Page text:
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Hang on!

To think about how we need to hang on to the right things.

by Penny Hollander

Suitable for Whole School (Pri)


To think about how we need to hang on to the right things.

Preparation and materials

  • You will need a length of rope, five smooth stones and a children’s sword and shield and some pretend armour, if available.
  • Bible reference: 1 Samuel 17.34–51.
  • NOTE: Only undertake the tug-of-war if you have someone qualified and experienced who can organize it safely, to avoid rope burn and children falling and hurting themselves.


  1. Ask the children if they have heard the phrase 'hanging on for dear life'. Ask them what they think it means. Relate this to the example of abseiling – has anyone done this? What do you have to do? If you let go of the rope and if you didn’t have safety equipment, you would fall and badly hurt yourself. So hanging on to that rope is very important for your safety!

    Another example of hanging on is in a tug-of-war. You could get some children to demonstrate this (see note above). In order for your team to win you have to hang on to that rope and pull as hard as you can! Generally both sides are evenly matched so the hanging on and pulling the other side towards you is very hard work!
  2. Imagine what it would be like if you had five Year 6 children holding one side of the rope (choose children to demonstrate this) and on the other side one small child, perhaps the youngest in the school (e.g. from the Early Years class). Would it be fair? Who do you think would win?
  3. In the Bible there is a story that tells of a situation like this – not a tug-of-war competition but a battle between two unevenly matched sides – the mighty Philistines against the puny Israelites!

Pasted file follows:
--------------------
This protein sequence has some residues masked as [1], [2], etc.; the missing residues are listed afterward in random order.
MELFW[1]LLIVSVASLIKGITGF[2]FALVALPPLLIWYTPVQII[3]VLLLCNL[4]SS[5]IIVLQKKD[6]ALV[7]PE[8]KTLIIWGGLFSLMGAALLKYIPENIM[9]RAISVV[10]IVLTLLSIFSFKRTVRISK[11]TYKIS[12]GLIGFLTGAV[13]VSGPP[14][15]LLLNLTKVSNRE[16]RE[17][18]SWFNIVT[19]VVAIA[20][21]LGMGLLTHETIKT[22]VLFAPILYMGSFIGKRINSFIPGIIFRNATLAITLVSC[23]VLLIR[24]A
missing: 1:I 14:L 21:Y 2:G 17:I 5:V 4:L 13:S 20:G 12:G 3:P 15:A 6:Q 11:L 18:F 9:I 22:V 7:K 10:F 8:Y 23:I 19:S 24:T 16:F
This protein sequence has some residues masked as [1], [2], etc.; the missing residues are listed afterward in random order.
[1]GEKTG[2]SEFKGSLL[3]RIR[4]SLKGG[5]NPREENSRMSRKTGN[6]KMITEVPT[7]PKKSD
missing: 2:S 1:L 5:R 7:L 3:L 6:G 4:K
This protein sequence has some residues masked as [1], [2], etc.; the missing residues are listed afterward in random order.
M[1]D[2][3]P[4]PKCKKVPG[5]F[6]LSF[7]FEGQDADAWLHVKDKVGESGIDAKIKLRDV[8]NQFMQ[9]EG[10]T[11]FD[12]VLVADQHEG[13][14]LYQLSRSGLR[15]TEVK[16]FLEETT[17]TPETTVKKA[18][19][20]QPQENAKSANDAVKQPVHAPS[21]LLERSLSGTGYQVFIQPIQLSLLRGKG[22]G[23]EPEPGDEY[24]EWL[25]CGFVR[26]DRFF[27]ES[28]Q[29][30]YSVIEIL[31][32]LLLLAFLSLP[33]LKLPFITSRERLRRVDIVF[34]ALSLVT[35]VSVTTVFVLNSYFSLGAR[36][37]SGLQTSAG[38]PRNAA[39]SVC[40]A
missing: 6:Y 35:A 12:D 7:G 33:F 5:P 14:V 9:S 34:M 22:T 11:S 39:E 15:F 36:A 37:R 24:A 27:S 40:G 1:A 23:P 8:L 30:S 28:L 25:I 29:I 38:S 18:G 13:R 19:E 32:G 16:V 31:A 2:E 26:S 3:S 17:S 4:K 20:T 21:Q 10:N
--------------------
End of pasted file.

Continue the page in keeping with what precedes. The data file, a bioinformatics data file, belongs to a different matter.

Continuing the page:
Divide the whole assembly into two groups to show this, with most children on one side – the Philistines – and many fewer on the other side – the Israelites. You can do this without everyone moving if you just ask a few children to huddle together at the front as the outnumbered Israelites.

    Who is going to win a battle like this – particularly as the Philistines have a secret weapon, a giant named Goliath who is 3 metres tall?!

    The Israelites were terrified, but then they found that they had their own secret weapon, although it didn’t seem like a very good one at first – a young shepherd boy called David. Choose a small child to represent David and a much larger one, or a teacher, to be Goliath. The following scene can then be mimed (with imaginary stones and sword!) with commentary on what happens.

    Give David some armour to put on if you have it. But David says he can’t wear the armour – it’s too heavy and he’s not used to it. So he takes it off.

    Next he goes down to a stream nearby, chooses five smooth stones and puts these in his shepherd's bag – were they the secret weapon?

    David then goes to meet Goliath who looks down at him and says, 'Come here. I’ll feed your body to the wild animals.'

    But David then produces his real secret weapon. He says: 'You are coming to fight against me with a sword, a spear and a javelin. But I am coming in the name of the Lord who rules over all. He’s the one you have dared fight against.'

    Goliath moves closer to David to attack him and David moves closer too. Quickly he reaches into his bag, takes out one small stone, puts it into his sling and hurls it at Goliath. Where does it land? Right between Goliath's eyes – and he's dead! Then David cuts off Goliath's head with his own sword!

    What do the Philistines do? They run away and the battle is over!
  4. In this story, Goliath was hanging on to his much greater size and physical strength, but David was hanging on to God and his promise to look after the Israelites. Finally, remind the children that it’s not physical strength that always matters but where you put your trust and energies.

Time for reflection


Sometimes we can think we are small and/or insignificant, but let’s think for a moment about what we can hold on to and win.

What are we good at?

Can we show friendship, kindness, understanding to others?

What can I do today to help someone else?

When we help others it brings us happiness and sense of achievement too.

Let’s hang on to all that is good.


Lord, thank you that we can always hang on to you.

You are always there when we need you.

Teach us how we can help others too and be a friend and helper to them.



'O Lord, all the world belongs to you' (Come and Praise, 39)

Publication date: November 2006   (Vol.8 No.11)    Published by SPCK, London, UK.
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